China is a land of contrasts. It’s officially Marxist, yet, for all intents and purposes, has a capitalist economy. The country stages elections, but the results are decided by the Politburo well in advance and in secret. The government there has the power to regulate media content, but that still allows the rumor mill to run rampant when salacious goings-on transpire in the halls of power.
Case in point: the recent, and rapid, downfall of Chongqing party chief Bo Xilai. Chongqing is a city in southwest China that has about 30 million inhabitants. Bo was known for his crackdown on corruption against the mafia there, and was seen as a rising power within the party. In a stunning fall from grace, he was removed from his position, and with that his political career was over. The reason for the sacking was that one of his lieutenants had sought refuge in the US consulate in Chengdu after it became apparent that he too had run afoul of higher-ups in Beijing, and that he had collaborated with elements of organized crime during the ostensible public campaigns against those very groups. The downfall was fast, unexpected and complete.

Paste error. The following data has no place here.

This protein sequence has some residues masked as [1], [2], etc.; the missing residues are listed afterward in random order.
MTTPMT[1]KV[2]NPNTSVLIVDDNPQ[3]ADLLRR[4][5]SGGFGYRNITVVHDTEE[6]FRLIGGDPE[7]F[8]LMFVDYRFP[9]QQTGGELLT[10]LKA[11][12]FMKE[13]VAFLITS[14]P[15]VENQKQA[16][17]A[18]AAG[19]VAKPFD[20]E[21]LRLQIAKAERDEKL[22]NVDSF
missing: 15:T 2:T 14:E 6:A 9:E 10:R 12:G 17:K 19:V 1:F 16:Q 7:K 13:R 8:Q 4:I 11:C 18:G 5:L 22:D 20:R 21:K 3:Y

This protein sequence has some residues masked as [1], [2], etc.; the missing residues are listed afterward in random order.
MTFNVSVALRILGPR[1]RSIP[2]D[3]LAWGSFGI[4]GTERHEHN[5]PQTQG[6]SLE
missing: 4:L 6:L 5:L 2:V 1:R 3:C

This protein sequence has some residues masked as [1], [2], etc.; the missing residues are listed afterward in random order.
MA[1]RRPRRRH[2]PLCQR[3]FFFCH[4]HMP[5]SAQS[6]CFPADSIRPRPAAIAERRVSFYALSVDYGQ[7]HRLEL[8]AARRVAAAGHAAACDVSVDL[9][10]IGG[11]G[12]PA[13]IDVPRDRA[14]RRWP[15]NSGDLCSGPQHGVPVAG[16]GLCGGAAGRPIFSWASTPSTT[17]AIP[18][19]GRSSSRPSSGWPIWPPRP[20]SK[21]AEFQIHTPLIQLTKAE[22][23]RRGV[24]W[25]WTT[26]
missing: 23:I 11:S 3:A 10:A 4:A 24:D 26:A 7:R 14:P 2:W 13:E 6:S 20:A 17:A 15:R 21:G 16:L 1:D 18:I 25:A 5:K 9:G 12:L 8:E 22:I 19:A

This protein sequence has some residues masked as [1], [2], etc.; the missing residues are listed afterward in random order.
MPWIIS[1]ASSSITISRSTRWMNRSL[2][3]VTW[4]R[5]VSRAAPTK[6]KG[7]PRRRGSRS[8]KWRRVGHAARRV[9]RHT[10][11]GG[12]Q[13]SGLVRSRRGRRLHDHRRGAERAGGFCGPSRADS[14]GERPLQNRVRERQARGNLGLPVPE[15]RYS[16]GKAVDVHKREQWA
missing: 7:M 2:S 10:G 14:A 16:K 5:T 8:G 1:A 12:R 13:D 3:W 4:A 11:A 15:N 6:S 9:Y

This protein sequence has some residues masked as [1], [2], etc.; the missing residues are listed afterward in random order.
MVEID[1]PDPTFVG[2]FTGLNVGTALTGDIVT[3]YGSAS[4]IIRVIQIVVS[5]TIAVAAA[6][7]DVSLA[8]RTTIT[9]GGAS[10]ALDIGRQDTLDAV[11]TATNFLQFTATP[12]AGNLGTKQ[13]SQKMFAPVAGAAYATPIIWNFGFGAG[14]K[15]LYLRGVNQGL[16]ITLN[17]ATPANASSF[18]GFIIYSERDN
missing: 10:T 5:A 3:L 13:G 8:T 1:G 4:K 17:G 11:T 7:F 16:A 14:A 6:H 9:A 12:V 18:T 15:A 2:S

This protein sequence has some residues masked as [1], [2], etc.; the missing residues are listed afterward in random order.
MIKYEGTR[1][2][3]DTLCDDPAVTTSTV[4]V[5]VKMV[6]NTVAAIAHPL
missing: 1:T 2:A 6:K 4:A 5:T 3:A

It also prompted rumors of something akin to a coup in Beijing. A friend of my boyfriend’s, recently returned from the city (and whose father is actually the chairman of the government bureau in charge of personell, a very important position) told my boyfriend that there had been tanks all over Beijing for the past few days. High-ranking members of the party are afraid that with the recent instability within their own ranks would invite a coup against the central party leadership in Beijing, a prospect the Communists find more nerve-wracking than usual, as the country prepares for a turnover in the national leadership this coming fall.
As a result, six people reporting on coup rumors have been arrested, and the Chinese equivalents of Twitter have been partially disabled through April 3rd to stanch the proliferation of ‘rumors.’ While I doubt that a coup was attempted or is taking place, I think that the leadership of China is more jittery than normal, given some recent disturbances in the provinces, and also due to the leadership turnover later this year. But it’s always funny to see a government claim that something which is clearly happening, isn’t. No matter the regime, it’s always cause for chuckles.